What Sean Spicer has done is inexcusable, and I cannot forgive him.
I’m not talking about the White House press secretary’s claim Tuesday that Adolf Hitler didn’t use poison gas, at least not against his “own people,” even if the Nazis did send Jews to “Holocaust centers.” He has apologized profusely for that.
What’s unforgivable is Spicer’s brazen assault on spoken English.
“Tell us who you want to apologize to,” said CNN’s Wolf Blitzer, Spicer’s father-confessor of choice Tuesday evening.
“I’m not looking to quantify this in any way,” Spicer explained.
“Why bring Hitler into this?”
Spicer repeated: “I’m not going to try to quantify it.”
Spicer was presumably reaching for the word “qualify”; nobody asked him to tally up his Nazi remarks.
Spicer also lamented that his gaffe was “a distraction from the president’s decisive action in Syria and the attempts that he is making to destabilize the region.” Destabilize the Mideast? Mission accomplished.
Spicer went on to condemn the Syrian leader, “Bashad al-Asi – . A – , A – , Bashar al-Assad.” Blitzer intervened. “I know you’ve mispronounced his name a few times, but it’s Bashar al-Assad,” he coached.
Just the other day Spicer pronounced it “Bissaa al-Ashar,” as transcribed by my colleague Erik Wemple.
Spicer’s struggles of the tongue make me believe his Nazi talk wasn’t a premeditated offense but a lost connection between brain and mouth. If you’re spokesman for the president, that’s not entirely reassuring.
In his brain he may be thinking “concentration camps,” but from his mouth it comes out “Holocaust centers,” as if they were shopping complexes. In his brain he knows Canada’s prime minister is Justin Trudeau and Australia’s is Malcolm Turnbull, but from his mouth comes “Joe Trudeau” and “Prime Minister Trumbull.” His brain knows what time it is when, at his afternoon briefing, he bids the audience good morning or good evening.
Whatever the cause, Spicer’s miscues are an international sensation. In Australia, the Sydney Morning Herald, inspired by the Turnbull mispronunciation, has a widget to “Spicer-ize” your name. Mine is “Danai Mildred” and Spicer’s is “Searby Spiedler.” GQ put together a video with an A-Z list of all the words Spicer invented on the White House podium. Highlights: Althewise, Drung Prices, Esigdesigejucation, Grobe, Inimpulintation, Kabalkabul-twi, Lasterday, Memererenrderm, Plarm, Transerptation, Wintofrom.
Some might think it unsporting to mock Spicer for his problem, but he did the same when he was with the Republican National Committee and Michelle Obama identified Iowa’s Bruce Braley as “Bruce Bailey.” “First lady botches name of Dem Senate candidate,” he tweeted.
As Spicer might say: What’s sauce for the goose is sauce for the gardener.
His mishaps on the podium are legendary. The inaugural crowd “was the largest audience to ever witness an inauguration, period.” Trump’s unfounded claim that millions voted illegally are “based on studies and evidence that people have presented to him.” Trump’s equally dubious claim that President Obama had a wiretap on Trump Tower: “The president used the word ‘wiretap' in quotes to mean broadly surveillance and other activities.”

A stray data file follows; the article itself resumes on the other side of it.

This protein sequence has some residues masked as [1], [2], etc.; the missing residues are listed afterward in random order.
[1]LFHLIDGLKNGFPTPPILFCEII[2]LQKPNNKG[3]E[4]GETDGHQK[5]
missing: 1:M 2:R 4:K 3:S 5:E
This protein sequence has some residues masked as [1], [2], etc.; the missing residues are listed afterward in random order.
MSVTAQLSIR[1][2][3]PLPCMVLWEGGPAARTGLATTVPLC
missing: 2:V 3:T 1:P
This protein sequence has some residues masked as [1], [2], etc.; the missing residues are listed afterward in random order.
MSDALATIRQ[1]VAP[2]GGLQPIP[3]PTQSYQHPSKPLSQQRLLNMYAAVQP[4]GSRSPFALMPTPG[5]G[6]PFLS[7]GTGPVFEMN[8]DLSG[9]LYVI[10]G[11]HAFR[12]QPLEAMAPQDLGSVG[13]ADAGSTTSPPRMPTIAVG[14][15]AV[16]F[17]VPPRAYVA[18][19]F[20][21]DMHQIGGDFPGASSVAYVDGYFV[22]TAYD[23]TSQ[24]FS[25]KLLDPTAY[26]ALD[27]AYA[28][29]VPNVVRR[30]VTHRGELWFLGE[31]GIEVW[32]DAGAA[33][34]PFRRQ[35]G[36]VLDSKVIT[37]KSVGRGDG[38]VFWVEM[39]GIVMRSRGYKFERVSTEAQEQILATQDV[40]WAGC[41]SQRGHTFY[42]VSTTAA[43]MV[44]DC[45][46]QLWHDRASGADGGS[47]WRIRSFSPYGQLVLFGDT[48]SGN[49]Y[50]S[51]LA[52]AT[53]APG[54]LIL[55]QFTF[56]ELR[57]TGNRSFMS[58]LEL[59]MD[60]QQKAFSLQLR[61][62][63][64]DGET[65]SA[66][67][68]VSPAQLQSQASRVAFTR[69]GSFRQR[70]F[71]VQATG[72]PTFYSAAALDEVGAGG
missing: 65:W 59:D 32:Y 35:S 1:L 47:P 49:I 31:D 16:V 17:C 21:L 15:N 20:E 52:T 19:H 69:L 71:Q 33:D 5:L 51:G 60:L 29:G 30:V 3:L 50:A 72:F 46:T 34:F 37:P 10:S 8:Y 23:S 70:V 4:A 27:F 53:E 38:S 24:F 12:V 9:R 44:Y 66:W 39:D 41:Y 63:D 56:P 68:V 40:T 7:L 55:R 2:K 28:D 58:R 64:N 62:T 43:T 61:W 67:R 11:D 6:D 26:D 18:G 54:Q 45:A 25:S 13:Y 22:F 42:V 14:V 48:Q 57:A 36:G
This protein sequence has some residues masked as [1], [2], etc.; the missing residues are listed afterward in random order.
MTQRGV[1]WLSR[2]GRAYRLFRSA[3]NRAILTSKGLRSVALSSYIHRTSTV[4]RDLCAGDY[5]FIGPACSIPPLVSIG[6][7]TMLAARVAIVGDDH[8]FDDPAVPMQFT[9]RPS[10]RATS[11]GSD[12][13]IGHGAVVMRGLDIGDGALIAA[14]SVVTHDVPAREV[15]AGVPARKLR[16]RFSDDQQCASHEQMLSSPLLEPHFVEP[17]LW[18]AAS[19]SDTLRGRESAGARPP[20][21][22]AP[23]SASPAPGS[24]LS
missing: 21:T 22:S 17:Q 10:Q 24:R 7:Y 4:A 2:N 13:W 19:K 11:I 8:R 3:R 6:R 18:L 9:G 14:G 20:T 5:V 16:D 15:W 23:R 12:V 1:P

Thrice in January, Spicer referred to a terrorist attack in “Atlanta,” presumably meaning Orlando, 400-odd miles away. He has been portrayed to such devastating effect by Melissa McCarthy on “Saturday Night Live” — devouring gum, struggling with names and attacking reporters — that even now, when he shows up to briefings in jackets that fit, he sometimes appears to be imitating McCarthy imitating him.
He directed April Ryan of American Urban Radio to “stop shaking your head” when she looked skeptical at a briefing. Given control of the official White House @presssec account, he pocket-tweeted messages such as “Aqenbpuu” and “n9y25ah7.” He showed up at one briefing with his flag lapel pin upside down, prompting jokes that he was sending a distress signal.
Wemple believes Spicer’s collection of “spurts and blurts and polemical dead ends” is evidence that, “He doesn’t know what he’s talking about.” Wemple notes his tendency to say “at the end of the day” for just about every purpose. After Politico noted that Spicer uses “phenomenal” to describe everything from the failed healthcare bill to U.S.-Mexico relations, Stephen Colbert put together a video of Spicer saying “phenomenal” set to the Muppets classic, “Mah Na Mah Na.” I count him retreating to the adjective “robust” in 17 different briefings, once producing this amalgam of Spicerisms: “I think the relationship with Mexico is phenomenal right now, and I think there’s an unbelievable and robust dialogue between our two nations.”
Way better than our relationship with Bashad al-Whatshisname.
© 2017, Washington Post